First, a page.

Business & Economy

California's unemployment rate hits lowest rate in nearly 5 years — 8.6% (PDF)

A "we are hiring" sign is displayed on a table during a job fair in San Francisco.
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The Bureau of Labor Statistics reported Friday that California’s unemployment rate dropped to 8.6 percent in May, the lowest level in nearly five years — since November 2008.

Roughly 1.6 million Californians remain unemployed, down 364,000 from May of last year.

One of those seeking work,  is Jackie Brown, 49, of Whittier.  

"I've been without income for over 2 years now," said Brown. 

Brown talked to KPCC over Skype to save cell phone minutes. She said at one point, she lived in her car. 

Her resume shows 15 years of experience in office management and human resources. But after applying for numerous jobs the past two years, Brown said she's only gotten five in-person interviews.

"I am told that my skills are great, I'm articulate , smart, have a good presentation and all that," Brown said. "Yet, no one will hire me."

Brown said she left her last job due to illness but didn't qualify for unemployment or disability benefits.

The BLS report shows California employers added 10,800  jobs in May. Eight industries gained jobs last month, led by the leisure and hospitality sector, government, and professional and business services. Job losses were recorded in the construction industry, whose payrolls shrank by 8,500 positions.

The Labor Department report said California has also seen the largest drop in unemployment among the states in the past 12 months. Its rate fell 2.1 percentage points from May 2012.

The leisure and hospitality, government, and professional and business services sectors all added jobs in California.  Economist Robert Kleinhenz, with the Los Angeles County Economic Development Corporation, said the report is encouraging. 

"We’re [California] adding jobs across a broad spectrum of industries and across a broad spectrum of occupations," said Kleinhenz.  "You’ve got a mixed bag in terms of the education and skill requirements for the jobs in these industries." 

Economist William Yu, with the UCLA Anderson Forecast, said Los Angeles County has increased 3,600 payroll jobs on average per month over the past year.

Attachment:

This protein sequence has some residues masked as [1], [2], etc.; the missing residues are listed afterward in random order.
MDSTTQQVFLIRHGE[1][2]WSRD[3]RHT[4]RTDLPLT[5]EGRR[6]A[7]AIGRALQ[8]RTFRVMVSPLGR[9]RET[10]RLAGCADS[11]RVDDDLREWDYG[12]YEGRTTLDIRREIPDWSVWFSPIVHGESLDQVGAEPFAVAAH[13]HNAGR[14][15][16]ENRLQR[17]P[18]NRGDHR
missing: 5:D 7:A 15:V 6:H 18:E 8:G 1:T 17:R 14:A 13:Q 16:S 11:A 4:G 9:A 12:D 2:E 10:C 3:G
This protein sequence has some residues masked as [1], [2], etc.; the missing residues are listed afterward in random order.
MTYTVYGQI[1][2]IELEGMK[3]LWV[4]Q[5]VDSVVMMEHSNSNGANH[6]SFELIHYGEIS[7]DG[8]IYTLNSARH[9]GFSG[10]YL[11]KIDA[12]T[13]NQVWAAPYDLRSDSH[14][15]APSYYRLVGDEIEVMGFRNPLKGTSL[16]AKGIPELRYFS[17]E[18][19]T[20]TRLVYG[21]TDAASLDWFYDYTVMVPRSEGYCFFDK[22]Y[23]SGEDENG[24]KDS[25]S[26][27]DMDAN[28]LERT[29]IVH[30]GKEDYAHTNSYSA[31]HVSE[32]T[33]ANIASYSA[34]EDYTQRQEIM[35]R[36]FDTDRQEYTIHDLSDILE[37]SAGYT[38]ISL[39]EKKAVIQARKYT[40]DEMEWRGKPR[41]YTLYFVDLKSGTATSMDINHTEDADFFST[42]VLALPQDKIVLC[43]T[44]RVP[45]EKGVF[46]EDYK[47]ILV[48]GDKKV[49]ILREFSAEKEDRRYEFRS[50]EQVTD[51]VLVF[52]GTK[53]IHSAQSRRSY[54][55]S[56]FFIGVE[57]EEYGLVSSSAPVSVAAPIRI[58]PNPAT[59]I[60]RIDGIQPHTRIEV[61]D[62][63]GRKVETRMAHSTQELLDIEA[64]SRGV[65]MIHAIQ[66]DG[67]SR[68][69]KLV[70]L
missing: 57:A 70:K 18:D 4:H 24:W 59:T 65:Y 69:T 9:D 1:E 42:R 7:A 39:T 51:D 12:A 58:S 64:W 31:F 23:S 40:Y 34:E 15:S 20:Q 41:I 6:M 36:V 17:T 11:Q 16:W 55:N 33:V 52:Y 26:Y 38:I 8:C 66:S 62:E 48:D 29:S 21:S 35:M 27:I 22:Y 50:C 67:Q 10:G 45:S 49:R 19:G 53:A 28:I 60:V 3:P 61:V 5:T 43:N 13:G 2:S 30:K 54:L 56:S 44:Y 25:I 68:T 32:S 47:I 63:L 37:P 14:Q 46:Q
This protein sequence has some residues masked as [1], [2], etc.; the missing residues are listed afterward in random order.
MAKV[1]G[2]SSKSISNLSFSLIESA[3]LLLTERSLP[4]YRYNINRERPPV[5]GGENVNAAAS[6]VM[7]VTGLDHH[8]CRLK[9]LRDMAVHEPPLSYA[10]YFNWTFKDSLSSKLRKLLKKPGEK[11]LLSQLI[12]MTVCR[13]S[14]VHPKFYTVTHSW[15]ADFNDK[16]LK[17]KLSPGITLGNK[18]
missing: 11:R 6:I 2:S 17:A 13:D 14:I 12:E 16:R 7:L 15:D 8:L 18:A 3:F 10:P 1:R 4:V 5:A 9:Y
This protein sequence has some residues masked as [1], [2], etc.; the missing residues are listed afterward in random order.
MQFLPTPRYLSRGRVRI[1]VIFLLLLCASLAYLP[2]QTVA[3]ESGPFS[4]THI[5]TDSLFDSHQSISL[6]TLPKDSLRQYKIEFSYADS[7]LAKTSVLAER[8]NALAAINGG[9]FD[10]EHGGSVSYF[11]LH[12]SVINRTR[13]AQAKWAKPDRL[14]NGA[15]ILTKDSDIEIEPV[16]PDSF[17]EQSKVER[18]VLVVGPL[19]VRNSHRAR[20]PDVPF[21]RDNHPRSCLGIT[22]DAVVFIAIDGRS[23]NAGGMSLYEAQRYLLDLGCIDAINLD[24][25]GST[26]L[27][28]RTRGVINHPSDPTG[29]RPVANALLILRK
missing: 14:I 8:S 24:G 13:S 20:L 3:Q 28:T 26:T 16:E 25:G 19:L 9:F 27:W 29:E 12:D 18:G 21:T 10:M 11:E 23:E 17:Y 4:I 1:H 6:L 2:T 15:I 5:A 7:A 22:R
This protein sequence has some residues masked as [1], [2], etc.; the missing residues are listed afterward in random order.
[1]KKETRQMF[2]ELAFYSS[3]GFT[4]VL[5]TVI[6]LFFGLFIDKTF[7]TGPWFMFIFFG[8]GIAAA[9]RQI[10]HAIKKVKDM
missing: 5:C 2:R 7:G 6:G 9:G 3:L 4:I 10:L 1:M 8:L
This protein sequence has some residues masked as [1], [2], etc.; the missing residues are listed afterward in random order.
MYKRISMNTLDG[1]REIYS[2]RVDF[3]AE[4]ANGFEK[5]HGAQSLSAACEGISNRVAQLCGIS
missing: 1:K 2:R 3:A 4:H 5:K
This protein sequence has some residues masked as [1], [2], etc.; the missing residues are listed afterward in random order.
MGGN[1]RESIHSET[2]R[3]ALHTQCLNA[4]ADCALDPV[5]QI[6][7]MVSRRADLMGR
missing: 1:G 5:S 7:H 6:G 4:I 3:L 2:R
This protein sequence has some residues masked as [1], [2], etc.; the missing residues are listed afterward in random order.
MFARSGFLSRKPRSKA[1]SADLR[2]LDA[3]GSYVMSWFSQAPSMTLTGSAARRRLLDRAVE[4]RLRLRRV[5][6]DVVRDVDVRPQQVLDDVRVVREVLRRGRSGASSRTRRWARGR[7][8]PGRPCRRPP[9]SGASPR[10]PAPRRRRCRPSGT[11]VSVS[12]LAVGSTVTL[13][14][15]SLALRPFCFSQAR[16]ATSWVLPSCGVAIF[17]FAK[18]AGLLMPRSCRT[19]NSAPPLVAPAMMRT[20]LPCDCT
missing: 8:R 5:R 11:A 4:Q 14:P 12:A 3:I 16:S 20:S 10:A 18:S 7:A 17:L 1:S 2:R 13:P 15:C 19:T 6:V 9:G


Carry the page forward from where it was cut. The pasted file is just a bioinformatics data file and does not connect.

"But L.A. employment is still 5 percent below its pre-recession level," said Yu.

"The national jobless rate was essentially unchanged from April at 7.6 percent but was 0.6 percentage point lower than in May 2012," according to the BLS report.

Overall, unemployment rates fell in half of U.S. states last month, led by drops in California, West Virginia, New York and Hawaii.

The Labor Department said unemployment rates rose in 17 states and were unchanged in eight.

Employers added jobs in 33 states last month. The biggest gains were in Ohio, Texas and Michigan.

New York and Hawaii also had significant declines. New York's unemployment rate dropped to 7.6 percent from 7.8 percent, while Hawaii's fell to 4.7 percent from 4.9 percent.

North Dakota had the nation's lowest unemployment rate at 3.2 percent.

Nevada had the highest at 9.5 percent. It was followed by Illinois and Mississippi, each at 9.1 percent.

Nationally, the economy added 175,000 jobs in May, nearly matching the average monthly gain for the past year. The unemployment rate ticked up to 7.6 percent from 7.5 percent, but for a good reason: More Americans were confident they could find work and began searching for a job.

The Federal Reserve on Wednesday offered a brighter outlook for the job market and economy. Chairman Ben Bernanke said the Fed is likely to slow its bond-buying program later this year and end it next year if the economy continues to strengthen.

Fed officials now expect the unemployment rate to fall as low 7.2 percent this year and between 6.5 percent and 6.8 percent by the end of 2014.

Regional and State Employment and Unemployment

This story has been updated.